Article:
Results tagged “Adobe Audition”
Reactor 88 is an independent production company based near Chicago with a unique focus on creating films based on role-playing game narratives. The company’s first production, InSpectres was released in September 2013 and the team is hard at work on their second film, Dead News Report. We spoke with Darren Orange, CEO of Reactor 88, about their films, their inspiration, and their tools.
What drew you into filmmaking?
It was a complete accident. I wanted to make video games originally, but when I made a short film to illustrate the concept for a video game idea, I got hooked on the filmmaking part. I dropped my game aspirations and start making movies. I made a lot of short films at first and it grew from there. I will never forget my first project. The weather was extremely cold and we were all in shorts and t-shirts but I had such a blast working with my team. It brought home to me how collaborative filmmaking is. I realized I would never have experiences like this in video game work – fun though that must be, too.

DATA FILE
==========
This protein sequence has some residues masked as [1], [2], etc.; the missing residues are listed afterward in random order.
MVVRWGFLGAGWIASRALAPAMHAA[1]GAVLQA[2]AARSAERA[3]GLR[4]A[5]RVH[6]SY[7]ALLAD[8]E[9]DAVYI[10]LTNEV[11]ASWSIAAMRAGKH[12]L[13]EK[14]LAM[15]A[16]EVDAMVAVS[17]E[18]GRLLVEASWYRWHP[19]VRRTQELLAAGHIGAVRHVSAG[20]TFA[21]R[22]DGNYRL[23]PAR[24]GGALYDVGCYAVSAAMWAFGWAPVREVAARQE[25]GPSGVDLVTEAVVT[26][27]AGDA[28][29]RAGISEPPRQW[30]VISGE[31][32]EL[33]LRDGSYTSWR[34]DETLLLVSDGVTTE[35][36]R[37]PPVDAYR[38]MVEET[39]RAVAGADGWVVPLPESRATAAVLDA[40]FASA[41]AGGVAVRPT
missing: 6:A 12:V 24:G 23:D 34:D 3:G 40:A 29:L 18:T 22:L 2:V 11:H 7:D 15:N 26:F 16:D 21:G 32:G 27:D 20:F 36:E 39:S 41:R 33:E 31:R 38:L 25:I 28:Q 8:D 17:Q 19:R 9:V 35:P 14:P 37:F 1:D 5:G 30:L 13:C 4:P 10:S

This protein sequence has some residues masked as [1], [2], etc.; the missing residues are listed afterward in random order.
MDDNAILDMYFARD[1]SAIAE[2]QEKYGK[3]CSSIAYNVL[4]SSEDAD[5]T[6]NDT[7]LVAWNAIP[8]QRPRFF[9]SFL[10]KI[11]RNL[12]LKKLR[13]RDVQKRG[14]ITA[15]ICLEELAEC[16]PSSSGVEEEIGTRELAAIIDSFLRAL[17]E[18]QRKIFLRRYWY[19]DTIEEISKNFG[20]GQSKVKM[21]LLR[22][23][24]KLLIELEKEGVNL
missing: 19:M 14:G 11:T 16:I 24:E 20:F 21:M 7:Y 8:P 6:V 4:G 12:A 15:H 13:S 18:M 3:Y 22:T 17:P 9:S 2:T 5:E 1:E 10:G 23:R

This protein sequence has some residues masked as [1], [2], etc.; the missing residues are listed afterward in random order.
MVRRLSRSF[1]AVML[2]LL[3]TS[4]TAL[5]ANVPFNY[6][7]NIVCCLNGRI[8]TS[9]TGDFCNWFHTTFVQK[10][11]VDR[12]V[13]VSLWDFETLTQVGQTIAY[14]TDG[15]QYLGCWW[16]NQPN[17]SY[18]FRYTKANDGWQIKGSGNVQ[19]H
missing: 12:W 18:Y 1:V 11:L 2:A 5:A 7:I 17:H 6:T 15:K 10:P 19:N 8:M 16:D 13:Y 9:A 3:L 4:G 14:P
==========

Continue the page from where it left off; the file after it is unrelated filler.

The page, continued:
What is it about role-playing games that provides great content for films?
Role-playing games at their core have always been more about telling stories than about creating worlds. And for me personally, as a filmmaker it makes sense to me to focus on telling great stories. There are a lot of other creative people in the role-playing game world who are passionate about creating the worlds. I am comfortable relying on their talents and putting my efforts into the characters and how the narrative unfolds from their personalities. This is another example of the collaborative aspect of filmmaking that I love.
How long have you been using Adobe Premiere Pro?
I’ve used Adobe Premiere since 1999. I started on version 5.1 or 5.0. I originally learned how to use the software to create anime music videos. Only after that did I realize I could make any kind of film this way. Learning to edit was amazingly liberating: I realized what kind of power this put into my hands. Later on I drifted over to Final Cut, but I’m back with Premiere Pro now.